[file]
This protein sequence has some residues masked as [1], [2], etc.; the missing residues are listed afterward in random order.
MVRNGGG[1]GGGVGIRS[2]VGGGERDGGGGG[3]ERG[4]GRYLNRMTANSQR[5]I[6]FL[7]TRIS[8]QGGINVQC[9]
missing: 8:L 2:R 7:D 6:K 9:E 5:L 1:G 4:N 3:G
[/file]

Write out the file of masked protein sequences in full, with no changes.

This protein sequence has some residues masked as [1], [2], etc.; the missing residues are listed afterward in random order.
MVRNGGG[1]GGGVGIRS[2]VGGGERDGGGGG[3]ERG[4]GRYLNRMTANSQR[5]I[6]FL[7]TRIS[8]QGGINVQC[9]
missing: 8:L 2:R 7:D 6:K 9:E 5:L 1:G 4:N 3:G